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What an honour

Kathleen Lippa
Northern News Services

Cambidge Bay (June 23/03) - Helen Mamayaok Maksagak became the first Inuk and first female commissioner of the NWT in 1992 and then commissioner of Nunavut in 1999.

NNSL Photo

Helen Mamayaok Maksagak may be diminutive in size, but her involvement in the growth of Nunavut makes her larger than life. - photo courtesy of Navaklik Tologanak

Before that Maksagak worked as a community worker for the RCMP and as manager of a transient center.

On May 9, 2003, she was named a member of the Order of Canada. While Maksagak says she felt "small" in the presence of Gov. General Adrienne Clarkson, Maksagak's achievements in the North are anything but.

News/North: How did you feel when you found out you were getting the Order of Canada?

Helen Maksagak: I thought, 'Gee, why me? What did I do?' (Laughs)

N/N: What did they say to you about getting the award?

HM: I've been on many committees and organizations before. I've attended a lot of meetings and gotten into a lot of things. Last of all I became deputy commissioner then commissioner of NWT for four years. Then my husband got sick and I wanted to resign on my fourth year. He was dying of cancer. I asked him if I should resign and he said, 'No. You're almost finished. Finish off what you're doing and then you're done.'

So I had one more year and then I was asked to go to Iqaluit and become the first Nunavut commissioner. At first I was kind of leery because I wasn't a beneficiary of Nunavut. I live on Nunavut land, but I wasn't a beneficiary because I'm with the western side. But they said that's all right. So I did one year and became the first commissioner of Nunavut. And then I joined Status of Women of Council last of all.

N/N: What did your family think of all this?

HM: They just were so excited. I didn't think I could get it myself.

My husband died five years ago, so that's why I was going to resign as commissioner. But he said 'No.' He said, 'don't stop now.'

N/N: Tell me about getting the award. How did it all unfold?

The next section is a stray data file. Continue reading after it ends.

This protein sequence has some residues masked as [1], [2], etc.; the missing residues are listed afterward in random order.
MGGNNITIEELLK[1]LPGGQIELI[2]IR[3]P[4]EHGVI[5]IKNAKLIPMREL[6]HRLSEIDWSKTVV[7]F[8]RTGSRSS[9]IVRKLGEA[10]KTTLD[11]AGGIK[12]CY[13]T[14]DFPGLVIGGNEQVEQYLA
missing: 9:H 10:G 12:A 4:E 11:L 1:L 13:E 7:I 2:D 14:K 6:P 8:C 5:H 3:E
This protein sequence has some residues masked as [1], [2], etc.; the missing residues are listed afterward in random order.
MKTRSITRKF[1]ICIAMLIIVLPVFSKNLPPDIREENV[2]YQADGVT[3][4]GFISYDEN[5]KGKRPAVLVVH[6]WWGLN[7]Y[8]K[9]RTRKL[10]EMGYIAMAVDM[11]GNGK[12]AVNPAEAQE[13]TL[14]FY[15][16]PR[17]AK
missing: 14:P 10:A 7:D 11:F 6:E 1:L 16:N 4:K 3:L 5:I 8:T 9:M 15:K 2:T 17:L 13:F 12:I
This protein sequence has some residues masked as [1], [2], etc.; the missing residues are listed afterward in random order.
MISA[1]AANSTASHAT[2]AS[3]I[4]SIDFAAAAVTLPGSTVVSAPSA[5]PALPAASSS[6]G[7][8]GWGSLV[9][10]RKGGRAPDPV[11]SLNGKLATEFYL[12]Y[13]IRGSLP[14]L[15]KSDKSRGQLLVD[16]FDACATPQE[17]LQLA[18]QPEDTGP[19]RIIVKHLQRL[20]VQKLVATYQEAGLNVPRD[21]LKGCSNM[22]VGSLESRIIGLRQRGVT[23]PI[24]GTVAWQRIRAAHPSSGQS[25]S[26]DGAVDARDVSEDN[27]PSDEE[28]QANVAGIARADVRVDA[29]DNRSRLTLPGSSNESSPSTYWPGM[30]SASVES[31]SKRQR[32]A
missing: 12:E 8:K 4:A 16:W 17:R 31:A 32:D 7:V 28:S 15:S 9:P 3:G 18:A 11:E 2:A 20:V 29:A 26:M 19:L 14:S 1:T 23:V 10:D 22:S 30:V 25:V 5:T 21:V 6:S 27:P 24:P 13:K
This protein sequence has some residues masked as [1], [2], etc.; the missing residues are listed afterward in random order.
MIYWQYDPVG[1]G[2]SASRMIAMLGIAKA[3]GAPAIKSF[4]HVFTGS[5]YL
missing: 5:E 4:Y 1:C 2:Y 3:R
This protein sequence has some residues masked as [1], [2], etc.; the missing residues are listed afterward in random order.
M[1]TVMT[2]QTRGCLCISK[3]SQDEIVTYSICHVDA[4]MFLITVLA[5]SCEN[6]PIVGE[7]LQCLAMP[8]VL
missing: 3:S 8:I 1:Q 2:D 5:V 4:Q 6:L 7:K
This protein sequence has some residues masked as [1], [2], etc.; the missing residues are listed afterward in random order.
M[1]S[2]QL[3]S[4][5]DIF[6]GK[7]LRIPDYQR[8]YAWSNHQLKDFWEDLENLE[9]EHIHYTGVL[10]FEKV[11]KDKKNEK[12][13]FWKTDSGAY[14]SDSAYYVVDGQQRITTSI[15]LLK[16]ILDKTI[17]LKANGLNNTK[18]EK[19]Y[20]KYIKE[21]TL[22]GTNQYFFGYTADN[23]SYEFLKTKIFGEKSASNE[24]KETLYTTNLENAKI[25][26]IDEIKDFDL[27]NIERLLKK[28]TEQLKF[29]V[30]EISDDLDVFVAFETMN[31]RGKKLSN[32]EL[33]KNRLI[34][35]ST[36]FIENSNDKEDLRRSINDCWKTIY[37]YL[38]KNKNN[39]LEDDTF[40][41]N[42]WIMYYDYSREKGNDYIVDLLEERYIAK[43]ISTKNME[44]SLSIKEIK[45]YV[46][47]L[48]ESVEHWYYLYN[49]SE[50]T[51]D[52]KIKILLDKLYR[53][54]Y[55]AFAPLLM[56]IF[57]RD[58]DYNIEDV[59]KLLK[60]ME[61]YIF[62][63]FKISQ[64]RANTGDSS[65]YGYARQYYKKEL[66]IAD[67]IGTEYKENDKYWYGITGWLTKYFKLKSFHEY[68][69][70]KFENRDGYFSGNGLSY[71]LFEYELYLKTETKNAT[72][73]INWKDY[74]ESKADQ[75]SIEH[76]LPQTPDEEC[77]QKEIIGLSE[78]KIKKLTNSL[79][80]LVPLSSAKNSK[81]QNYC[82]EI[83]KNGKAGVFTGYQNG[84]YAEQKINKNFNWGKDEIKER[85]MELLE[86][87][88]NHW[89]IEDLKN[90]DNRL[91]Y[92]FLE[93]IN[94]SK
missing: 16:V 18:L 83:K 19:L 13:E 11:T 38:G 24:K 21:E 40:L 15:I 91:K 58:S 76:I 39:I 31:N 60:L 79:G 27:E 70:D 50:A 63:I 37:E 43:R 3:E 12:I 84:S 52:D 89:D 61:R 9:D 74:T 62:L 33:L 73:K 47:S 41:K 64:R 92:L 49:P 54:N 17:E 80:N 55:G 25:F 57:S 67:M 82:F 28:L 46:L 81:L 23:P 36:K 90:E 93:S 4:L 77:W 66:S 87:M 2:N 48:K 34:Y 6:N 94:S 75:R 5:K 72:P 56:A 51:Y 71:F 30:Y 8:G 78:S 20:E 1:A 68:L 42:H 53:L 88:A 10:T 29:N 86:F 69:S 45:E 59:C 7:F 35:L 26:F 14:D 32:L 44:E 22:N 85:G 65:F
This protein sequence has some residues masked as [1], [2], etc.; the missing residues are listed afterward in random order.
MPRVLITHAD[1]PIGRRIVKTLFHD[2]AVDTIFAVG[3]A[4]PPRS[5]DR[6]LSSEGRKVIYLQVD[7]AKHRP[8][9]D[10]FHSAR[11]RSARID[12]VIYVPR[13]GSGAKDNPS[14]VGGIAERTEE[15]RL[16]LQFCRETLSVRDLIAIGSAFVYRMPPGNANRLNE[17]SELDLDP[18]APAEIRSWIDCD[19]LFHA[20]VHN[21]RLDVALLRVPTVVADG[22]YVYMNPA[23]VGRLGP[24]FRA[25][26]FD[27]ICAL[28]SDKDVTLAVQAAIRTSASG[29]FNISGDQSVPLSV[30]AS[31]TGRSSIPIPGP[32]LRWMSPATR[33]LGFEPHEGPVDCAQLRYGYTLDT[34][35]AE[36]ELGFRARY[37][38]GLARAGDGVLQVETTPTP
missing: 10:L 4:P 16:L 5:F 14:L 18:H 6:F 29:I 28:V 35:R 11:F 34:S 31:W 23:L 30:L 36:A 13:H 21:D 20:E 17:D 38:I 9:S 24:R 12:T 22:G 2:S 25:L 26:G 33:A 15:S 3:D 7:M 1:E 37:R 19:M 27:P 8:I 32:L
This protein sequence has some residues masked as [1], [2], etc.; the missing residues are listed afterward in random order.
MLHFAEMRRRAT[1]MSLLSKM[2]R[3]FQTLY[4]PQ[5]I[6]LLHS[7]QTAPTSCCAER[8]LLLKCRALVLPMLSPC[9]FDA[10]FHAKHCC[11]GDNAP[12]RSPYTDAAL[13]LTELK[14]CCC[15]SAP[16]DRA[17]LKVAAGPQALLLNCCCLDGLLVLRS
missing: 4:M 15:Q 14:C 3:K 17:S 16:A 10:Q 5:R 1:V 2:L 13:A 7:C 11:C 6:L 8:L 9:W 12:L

HM: Apparently my son-in-law, my youngest daughter's husband, put in an application in my last year as commissioner for Nunavut. Then they told me. And I said, 'Well, do you think I'm going to get it?' And they said 'I'm sure you will.'

N/N: So you found out in January?

HM: Yes. And I finally went to Ottawa with my second son, John Jr., as my escort (the ceremony was May 9, 2003). Of course the weather was funny, so we got delayed one day. The flight didn't come in, so we flew out the next day on the red-eye from Edmonton. Oh, what a trip! (Laughs) We never slept.

N/N: What did you think of the orientation?

HM: They were telling us how to stand before the Governor General and what to do afterwards, how to walk away and go and write our name in a book. We did the same thing at Rideau Hall. They told us where to sit. There were a lot of people getting the Order of Canada.

N/N: When it finally happened, how did you feel?

HM: I was nervous alright, but I just prayed and asked for strength. And then when I finally stood in front of her excellency (Adrienne Clarkson), I just felt so small. I'm small enough, but I felt really small! (Laughing) But I had met the governor general before when I was the commissioner of Nunavut. She was no stranger to me. But to stand in front of her with all those people, it just makes you feel so small.

N/N: How old are you now?

HM: Seventy-two, but I still can get going if I have to do something!

N/N: It sounds like it. Why, over the years, have you gotten involved in so many things?

HM: I like to keep going. Once my children were in school I had nothing to keep me at home. So I just went and did things.

N/N: Where does your energy come from?

HM: I have no idea. All I did was pray every time I was going to bed for strength for another day (Laughs).

N/N: It helps to pray?

HM: Oh yeah. We were always taught to pray. I've tried to teach my children that way, but they're not all the same! (Laughs)

N/N: How many kids do you have?

HM: We had eight all together. But we lost two, so I have six. And we have two adopted boys. My own youngest is going to be 42 in the fall. The oldest one just turned 52.

N/N: Do awards mean anything to you?

HM: It gives you a big sense of honour that, you know, 'I don't deserve it, but I got it.' You know, what did I do to get this thing? But it was a great honour to get it, though. I think I was the only Inuk there, too.

We had a reception and a dinner that night which I really enjoyed. Meeting all those different people...

They sent me a video, too, of the ceremony.

N/N: What did you think seeing yourself on TV?

HM: I don't know. It's just little old me.

N/N: Where did you put your award?

HM: In a glass case in its box, but if I have to go to big functions I can wear it. Other than that, I keep it in a safe place.

N/N: What's on your agenda now? What have you been up to lately?

HM: Sewing and crocheting. My great-grandson is here and I'm supposed to go to a meeting in Ottawa for the Aboriginal Healing Foundation in July, but I haven't heard from them yet.

N/N: So you just keep going...

HM: Like the Energizer battery! (Laughs) As long as I can stand and walk I don't mind doing something. If you ask me to, I'll try.